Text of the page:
1. Iraqi voters braved the threat of sectarian and political violence on Wednesday to vote in the country’s first parliamentary elections since the 2011 withdrawal of U.S. troops.
2. The election came as Iraq is facing the worst bloodshed and political divides it has seen in years; at least 14 people died in attacks on voters and elections polls, including roadside bombs, the BBC reported.
3. For many Iraqis, today’s headlines are increasingly reminiscent of the years that followed the U.S-led invasion, when government corruption, sectarian fighting, attacks on civilians, and roaming militias made the daily life of Iraqis a continual struggle.
4. This year, more than 22 million Iraqis are eligible to vote, with more than 9,000 candidates vying for 328 parliamentary spots, according to the BBC.
5. Iraqi Prime Minister Nouri al-Maliki is running for reelection. He is expected to win — but his party is not expected to gain a complete majority in parliament; subsequent coalition-making negotiations would likely be a drawn-out process.
6. In 2013, Iraq’s death toll reached the highest since 2007 —the height of the country’s sectarian insurgency; the U.N. estimated that at least 7,818 civilians and 1,050 security forces died. Already in 2014, more than 2,000 have been killed in fighting.
A man mourns over the flag-draped coffin of his son on April 26, 2014.
7. This week, at least 160 people were killed in Iraq, BBC reported. Critics allege that Maliki’s heavy-handed rule and administration’s persisting corruption has enabled Iraq’s worsening sectarian violence, political polarization, and economic divides.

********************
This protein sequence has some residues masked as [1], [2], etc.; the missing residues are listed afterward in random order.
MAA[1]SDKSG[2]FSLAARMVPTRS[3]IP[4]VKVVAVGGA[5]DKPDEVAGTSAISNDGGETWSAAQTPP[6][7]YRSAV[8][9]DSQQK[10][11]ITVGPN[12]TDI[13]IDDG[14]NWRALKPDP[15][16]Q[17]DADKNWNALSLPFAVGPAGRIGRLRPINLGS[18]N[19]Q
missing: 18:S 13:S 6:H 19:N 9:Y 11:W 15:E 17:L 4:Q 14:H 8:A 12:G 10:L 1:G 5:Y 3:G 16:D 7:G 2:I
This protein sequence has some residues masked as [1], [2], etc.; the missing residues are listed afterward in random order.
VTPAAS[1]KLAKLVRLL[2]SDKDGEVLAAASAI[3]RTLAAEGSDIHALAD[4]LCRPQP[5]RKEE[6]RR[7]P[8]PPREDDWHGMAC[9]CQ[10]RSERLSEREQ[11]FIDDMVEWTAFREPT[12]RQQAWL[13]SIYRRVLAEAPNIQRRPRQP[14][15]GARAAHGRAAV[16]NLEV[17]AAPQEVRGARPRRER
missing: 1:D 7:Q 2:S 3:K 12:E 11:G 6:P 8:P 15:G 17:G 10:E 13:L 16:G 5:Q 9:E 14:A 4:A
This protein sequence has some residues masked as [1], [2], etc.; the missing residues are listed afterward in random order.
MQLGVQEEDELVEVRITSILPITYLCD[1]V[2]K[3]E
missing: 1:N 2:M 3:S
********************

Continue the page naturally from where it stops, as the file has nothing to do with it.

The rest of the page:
Civilians inspect the site of a car bomb attack in Baghdad’s Sadr City neighborhood on April 9, 2014.
8. The day of elections, tensions were high. There was a heavy security presence throughout the country; the government deployed hundreds of thousands of soldiers to protect polling stations and imposed a vehicle ban in Baghdad.
9. In Anbar, where the jihadist Islamist State in Iraq and Syria (ISIS) has a heavy presence, only 70% of polling stations were open. Voting was also limited in nearby Ramadi, where largely Sunni militias have been battling Iraqi troops and Shai militias.
Electoral workers count ballots as polls close at a polling center in Baghdad.
10. Despite the risks, these Iraqis came out to vote today, their ink-stained fingers a temporary testament.
An Iraqi Kurdish woman shows her ink-stained finger after voting at a polling station in Irbil, north of Baghdad.
An Iraqi elderly woman inside a polling station for parliamentary elections in Baghdad.
A man and his wife show their inked fingers in Baghdad.
An elderly Iraqi woman after casting her vote inside a Baghdad polling station.
An elderly Iraqi man in Basra, Iraq’s second-largest city, southeast of Baghdad.
Iraqi Prime Minister Nuri al-Maliki shows his ink-stained finger after casting his vote.
Women make ink-stained victory signs at a polling center in Baghdad.
Shiite cleric Muqtada al-Sadr — one of the candidates — shows an ink-stained finger after casting his vote at a polling station in the Shiite holy city of Najaf, south of Baghdad.
An Iraqi family after voting in Baghdad. Even the children came for ink-stained fingers.
An elderly Iraqi woman outside a polling station in Habaniyah town, near Fallujah, Iraq.
An Iraqi woman inside a polling station for parliamentary elections in Baghdad.
An Iraqi woman after casting her vote at a polling center in Baghdad.
An Iraqi man in Baghdad’s Sadr City district.
Governor of Kirkuk Najm al-Din Omar Karim (right) and his wife after casting their votes.
Kurdish regional President Massoud Barzani at a voting station in Salah al-Din resort, Irbil, north of Baghdad.
An Iraqi woman casts her vote in Baghdad.
An Iraqi family show their inked fingers after casting votes in Baghdad.
An elderly man after casting his ballot at a polling center in the upscale Mansour Sunni district of Baghdad.
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